Dear Mr. Chertoff, When the United States is obviously a generous and giving society, especially when the taxes we now pay reflect obligations straining to meet current payouts, why would you oppose controlling the numbers of illegal immigrants and prioritizing national security?

Michael Chertoff
Actually, David, we share your concerns about national security and illegal immigration. That’s why our bill specifically requires that we secure our borders before doing anything else. Once the border is secured, the other provisions in the bill can take effect. These provisions include measures that will strengthen our national security by freeing our law enforcement agents and officers to concentrate even more on apprehending those who pose the greatest danger to our society.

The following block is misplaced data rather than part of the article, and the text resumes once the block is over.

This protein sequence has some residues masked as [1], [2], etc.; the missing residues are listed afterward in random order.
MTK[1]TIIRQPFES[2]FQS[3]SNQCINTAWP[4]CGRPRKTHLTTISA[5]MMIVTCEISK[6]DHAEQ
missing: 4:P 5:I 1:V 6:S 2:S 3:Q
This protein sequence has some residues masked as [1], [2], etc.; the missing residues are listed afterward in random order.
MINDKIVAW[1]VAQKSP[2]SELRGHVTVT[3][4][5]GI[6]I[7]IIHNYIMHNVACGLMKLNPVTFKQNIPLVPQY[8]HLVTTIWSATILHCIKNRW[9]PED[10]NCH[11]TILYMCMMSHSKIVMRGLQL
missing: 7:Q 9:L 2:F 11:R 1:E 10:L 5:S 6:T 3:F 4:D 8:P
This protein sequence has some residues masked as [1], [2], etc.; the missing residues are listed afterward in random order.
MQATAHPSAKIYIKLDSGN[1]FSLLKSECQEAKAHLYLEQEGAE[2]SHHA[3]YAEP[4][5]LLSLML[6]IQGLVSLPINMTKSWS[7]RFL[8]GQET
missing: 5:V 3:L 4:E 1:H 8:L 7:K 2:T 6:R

Job, from Mount Vernon NY writes:
My question is I would like to know where is the problem to resolve the immigration reform other words comprehensive immigration reform ? I would like to know if America isn't a immigrant nation ?

Michael Chertoff
America is indeed an immigrant nation, Job, a nation that has always welcomed people who come here legally. But like every other nation, America has the right and the responsibility to ensure its sovereignty and security by requiring people to knock on our front door, rather than sneaking through our back door, if they wish to come inside. Americans have every right to scrutinize our bill to make sure that we’re putting their safety and security and the sovereignty of their country first.

Janet, from Bellevue, Washington writes: